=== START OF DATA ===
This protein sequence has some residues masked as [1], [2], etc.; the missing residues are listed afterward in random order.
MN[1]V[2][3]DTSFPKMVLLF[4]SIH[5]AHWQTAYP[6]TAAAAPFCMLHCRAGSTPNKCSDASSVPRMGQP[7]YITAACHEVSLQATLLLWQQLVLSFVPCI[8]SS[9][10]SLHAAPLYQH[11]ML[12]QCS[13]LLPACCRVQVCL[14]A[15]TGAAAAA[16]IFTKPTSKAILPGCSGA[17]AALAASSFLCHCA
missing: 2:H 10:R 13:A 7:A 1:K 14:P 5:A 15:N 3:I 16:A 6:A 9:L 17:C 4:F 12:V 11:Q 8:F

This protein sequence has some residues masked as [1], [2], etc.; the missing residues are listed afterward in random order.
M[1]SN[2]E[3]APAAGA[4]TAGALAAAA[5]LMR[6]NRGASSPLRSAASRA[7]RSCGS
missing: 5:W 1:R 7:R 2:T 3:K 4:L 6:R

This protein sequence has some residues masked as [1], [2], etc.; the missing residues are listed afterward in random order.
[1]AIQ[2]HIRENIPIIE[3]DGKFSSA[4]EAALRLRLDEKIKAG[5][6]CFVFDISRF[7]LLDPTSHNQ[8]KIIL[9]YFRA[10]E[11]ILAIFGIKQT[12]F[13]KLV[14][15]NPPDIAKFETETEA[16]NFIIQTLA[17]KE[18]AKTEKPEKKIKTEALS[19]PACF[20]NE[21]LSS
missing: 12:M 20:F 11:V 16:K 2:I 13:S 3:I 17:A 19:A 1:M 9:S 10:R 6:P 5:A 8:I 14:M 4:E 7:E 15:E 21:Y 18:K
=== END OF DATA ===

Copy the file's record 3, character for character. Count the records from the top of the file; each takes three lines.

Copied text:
This protein sequence has some residues masked as [1], [2], etc.; the missing residues are listed afterward in random order.
[1]AIQ[2]HIRENIPIIE[3]DGKFSSA[4]EAALRLRLDEKIKAG[5][6]CFVFDISRF[7]LLDPTSHNQ[8]KIIL[9]YFRA[10]E[11]ILAIFGIKQT[12]F[13]KLV[14][15]NPPDIAKFETETEA[16]NFIIQTLA[17]KE[18]AKTEKPEKKIKTEALS[19]PACF[20]NE[21]LSS
missing: 12:M 20:F 11:V 16:K 2:I 13:S 3:I 17:A 19:A 1:M 9:S 10:R 6:P 5:A 8:I 14:M 4:E 7:E 15:E 21:Y 18:K